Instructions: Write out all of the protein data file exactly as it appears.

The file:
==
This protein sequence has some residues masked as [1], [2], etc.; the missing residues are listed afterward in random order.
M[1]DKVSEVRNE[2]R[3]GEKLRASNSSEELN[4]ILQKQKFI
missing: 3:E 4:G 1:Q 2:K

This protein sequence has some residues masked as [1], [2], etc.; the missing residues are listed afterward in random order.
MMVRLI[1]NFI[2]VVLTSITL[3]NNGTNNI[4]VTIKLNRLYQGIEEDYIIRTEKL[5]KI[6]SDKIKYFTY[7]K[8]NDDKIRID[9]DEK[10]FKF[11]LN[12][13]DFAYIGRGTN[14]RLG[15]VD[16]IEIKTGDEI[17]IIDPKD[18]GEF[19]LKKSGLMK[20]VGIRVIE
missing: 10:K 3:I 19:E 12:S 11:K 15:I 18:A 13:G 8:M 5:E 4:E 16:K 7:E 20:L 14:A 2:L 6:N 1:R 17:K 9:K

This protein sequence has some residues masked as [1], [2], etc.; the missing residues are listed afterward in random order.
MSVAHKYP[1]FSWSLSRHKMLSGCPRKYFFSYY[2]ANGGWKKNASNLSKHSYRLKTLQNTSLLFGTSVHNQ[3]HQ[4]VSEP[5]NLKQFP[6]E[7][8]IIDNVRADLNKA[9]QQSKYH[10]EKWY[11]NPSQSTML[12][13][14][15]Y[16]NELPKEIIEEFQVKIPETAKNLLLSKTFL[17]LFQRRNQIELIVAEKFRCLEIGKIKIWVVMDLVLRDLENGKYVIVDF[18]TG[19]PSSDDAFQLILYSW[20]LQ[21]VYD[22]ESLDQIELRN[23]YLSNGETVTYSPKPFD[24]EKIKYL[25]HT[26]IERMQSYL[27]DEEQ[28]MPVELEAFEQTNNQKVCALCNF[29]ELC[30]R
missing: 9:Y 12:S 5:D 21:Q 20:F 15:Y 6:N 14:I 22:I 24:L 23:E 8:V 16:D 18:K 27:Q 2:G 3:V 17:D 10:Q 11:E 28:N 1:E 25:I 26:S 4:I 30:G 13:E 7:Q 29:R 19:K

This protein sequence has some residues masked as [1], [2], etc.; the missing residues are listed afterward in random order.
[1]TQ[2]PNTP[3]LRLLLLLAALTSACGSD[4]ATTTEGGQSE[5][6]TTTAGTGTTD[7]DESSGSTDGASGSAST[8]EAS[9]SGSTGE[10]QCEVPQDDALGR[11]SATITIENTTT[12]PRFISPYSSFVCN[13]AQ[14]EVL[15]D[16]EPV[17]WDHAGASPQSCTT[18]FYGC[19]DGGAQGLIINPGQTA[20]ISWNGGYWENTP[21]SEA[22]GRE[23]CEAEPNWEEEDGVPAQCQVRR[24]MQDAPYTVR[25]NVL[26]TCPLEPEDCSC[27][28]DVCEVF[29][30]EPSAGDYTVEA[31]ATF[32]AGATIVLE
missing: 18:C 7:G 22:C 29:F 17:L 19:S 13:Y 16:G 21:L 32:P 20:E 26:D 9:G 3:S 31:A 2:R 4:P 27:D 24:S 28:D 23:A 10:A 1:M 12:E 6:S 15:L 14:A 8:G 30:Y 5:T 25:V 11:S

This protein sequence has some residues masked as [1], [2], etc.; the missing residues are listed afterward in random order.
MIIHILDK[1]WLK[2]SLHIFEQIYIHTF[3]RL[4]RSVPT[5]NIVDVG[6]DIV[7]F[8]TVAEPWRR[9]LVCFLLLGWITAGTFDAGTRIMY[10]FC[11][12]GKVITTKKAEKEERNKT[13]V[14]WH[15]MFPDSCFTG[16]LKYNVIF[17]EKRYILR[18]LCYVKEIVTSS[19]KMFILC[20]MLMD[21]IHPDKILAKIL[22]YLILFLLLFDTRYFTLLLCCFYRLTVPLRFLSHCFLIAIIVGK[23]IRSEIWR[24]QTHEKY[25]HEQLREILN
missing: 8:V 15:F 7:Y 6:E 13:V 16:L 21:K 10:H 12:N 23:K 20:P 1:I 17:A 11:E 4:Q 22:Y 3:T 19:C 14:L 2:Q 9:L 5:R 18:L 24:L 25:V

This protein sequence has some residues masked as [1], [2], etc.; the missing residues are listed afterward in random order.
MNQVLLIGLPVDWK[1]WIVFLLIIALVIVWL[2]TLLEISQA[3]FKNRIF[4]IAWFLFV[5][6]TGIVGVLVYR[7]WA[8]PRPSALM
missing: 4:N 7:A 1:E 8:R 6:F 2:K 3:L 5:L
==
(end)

This protein sequence has some residues masked as [1], [2], etc.; the missing residues are listed afterward in random order.
M[1]DKVSEVRNE[2]R[3]GEKLRASNSSEELN[4]ILQKQKFI
missing: 3:E 4:G 1:Q 2:K

This protein sequence has some residues masked as [1], [2], etc.; the missing residues are listed afterward in random order.
MMVRLI[1]NFI[2]VVLTSITL[3]NNGTNNI[4]VTIKLNRLYQGIEEDYIIRTEKL[5]KI[6]SDKIKYFTY[7]K[8]NDDKIRID[9]DEK[10]FKF[11]LN[12][13]DFAYIGRGTN[14]RLG[15]VD[16]IEIKTGDEI[17]IIDPKD[18]GEF[19]LKKSGLMK[20]VGIRVIE
missing: 10:K 3:I 19:E 12:S 11:K 15:I 18:A 13:G 8:M 5:E 4:E 16:K 7:E 20:L 14:A 2:L 6:N 1:R 17:K 9:K

This protein sequence has some residues masked as [1], [2], etc.; the missing residues are listed afterward in random order.
MSVAHKYP[1]FSWSLSRHKMLSGCPRKYFFSYY[2]ANGGWKKNASNLSKHSYRLKTLQNTSLLFGTSVHNQ[3]HQ[4]VSEP[5]NLKQFP[6]E[7][8]IIDNVRADLNKA[9]QQSKYH[10]EKWY[11]NPSQSTML[12][13][14][15]Y[16]NELPKEIIEEFQVKIPETAKNLLLSKTFL[17]LFQRRNQIELIVAEKFRCLEIGKIKIWVVMDLVLRDLENGKYVIVDF[18]TG[19]PSSDDAFQLILYSW[20]LQ[21]VYD[22]ESLDQIELRN[23]YLSNGETVTYSPKPFD[24]EKIKYL[25]HT[26]IERMQSYL[27]DEEQ[28]MPVELEAFEQTNNQKVCALCNF[29]ELC[30]R
missing: 9:Y 12:S 5:D 21:Q 20:F 15:Y 6:N 14:I 22:I 24:L 23:E 8:V 16:D 18:K 27:Q 2:G 3:V 17:D 10:Q 11:E 28:N 1:E 25:I 26:S 4:I 30:G 13:E 7:Q 29:R 19:K

This protein sequence has some residues masked as [1], [2], etc.; the missing residues are listed afterward in random order.
[1]TQ[2]PNTP[3]LRLLLLLAALTSACGSD[4]ATTTEGGQSE[5][6]TTTAGTGTTD[7]DESSGSTDGASGSAST[8]EAS[9]SGSTGE[10]QCEVPQDDALGR[11]SATITIENTTT[12]PRFISPYSSFVCN[13]AQ[14]EVL[15]D[16]EPV[17]WDHAGASPQSCTT[18]FYGC[19]DGGAQGLIINPGQTA[20]ISWNGGYWENTP[21]SEA[22]GRE[23]CEAEPNWEEEDGVPAQCQVRR[24]MQDAPYTVR[25]NVL[26]TCPLEPEDCSC[27][28]DVCEVF[29][30]EPSAGDYTVEA[31]ATF[32]AGATIVLE
missing: 18:C 7:G 22:C 29:F 17:L 19:S 13:Y 16:G 21:L 32:P 20:E 26:D 9:G 3:S 31:A 2:R 4:P 27:D 24:S 28:D 23:A 10:A 1:M 12:E 6:S 15:L 14:A 8:G 30:Y 5:T 25:V 11:S

This protein sequence has some residues masked as [1], [2], etc.; the missing residues are listed afterward in random order.
MIIHILDK[1]WLK[2]SLHIFEQIYIHTF[3]RL[4]RSVPT[5]NIVDVG[6]DIV[7]F[8]TVAEPWRR[9]LVCFLLLGWITAGTFDAGTRIMY[10]FC[11][12]GKVITTKKAEKEERNKT[13]V[14]WH[15]MFPDSCFTG[16]LKYNVIF[17]EKRYILR[18]LCYVKEIVTSS[19]KMFILC[20]MLMD[21]IHPDKILAKIL[22]YLILFLLLFDTRYFTLLLCCFYRLTVPLRFLSHCFLIAIIVGK[23]IRSEIWR[24]QTHEKY[25]HEQLREILN
missing: 8:V 15:F 7:Y 6:E 13:V 16:L 21:K 10:H 12:N 23:K 20:P 1:I 17:A 11:E 4:Q 22:Y 3:T 19:C 14:L 2:Q 9:L 5:R 18:L 24:L 25:V

This protein sequence has some residues masked as [1], [2], etc.; the missing residues are listed afterward in random order.
MNQVLLIGLPVDWK[1]WIVFLLIIALVIVWL[2]TLLEISQA[3]FKNRIF[4]IAWFLFV[5][6]TGIVGVLVYR[7]WA[8]PRPSALM
missing: 4:N 7:A 1:E 8:R 6:F 2:K 3:L 5:L